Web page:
The Series Begins with the birth of some of the work's most ancient mountains, the Appalachians. It traces the evolution of the Great Forest, which blankets the region, sheltering unique mosaic of plant and animal life. We see Appalachia's Native Peoples at the time of European contact- vibrant adaptive cultures with finely tuned relationships to the natural world. THe arrival of the Europeans signals vast upheavals for every form of life.
Native American and European cultures collide in the great and ancient forest. First come surveyors and mapmakers, then hunters and cabin builders. The vast differences between the two ways of life come to a climax when gold is discovered in 1829 on Cherokee lands in the Georgia hills, resulting in the removal of the region's first peoples. We see a new inhabitant, the European pioneer, carving out a life on the Appalachian frontier, coming to terms with the wilderness, creating a uniquely mountain way of life.
The Civil War transforms a region of small farms nestled in a lush forest into a weakened and divided land. Railroads push into the mountains as speculators spread through every hollow. The land, the people, the wildlife and the culture are forever changed as coal is dug and ancient trees felled in order to fuel the nation's booming economy. Journalists attack the "peculiar" people of the mountains and resources flow out in a mighty flood leaving behind a poor people in a rich land.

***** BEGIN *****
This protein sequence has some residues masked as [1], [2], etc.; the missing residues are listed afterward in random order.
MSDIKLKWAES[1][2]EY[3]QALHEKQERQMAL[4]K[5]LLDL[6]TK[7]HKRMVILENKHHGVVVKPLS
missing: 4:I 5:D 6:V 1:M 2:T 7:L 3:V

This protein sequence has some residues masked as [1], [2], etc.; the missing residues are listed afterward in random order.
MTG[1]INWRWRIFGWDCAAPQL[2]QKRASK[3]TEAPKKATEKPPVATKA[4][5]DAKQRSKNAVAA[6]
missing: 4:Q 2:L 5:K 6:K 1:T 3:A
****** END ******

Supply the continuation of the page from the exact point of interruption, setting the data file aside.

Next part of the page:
A rich, deeply conflicted region forges its own identity amidst continual exploitation and renewal- from the first American school of scientific forestry to the death of the American Chestnut, from union battles to the conservation , from the War on Poverty to the Cherokee Renaissance. Form the heartbreak of mountaintop removal mining to the hope of a new American Chestnut tree, the struggle to find a proper relationship to the natural world remains the real Appalachian story.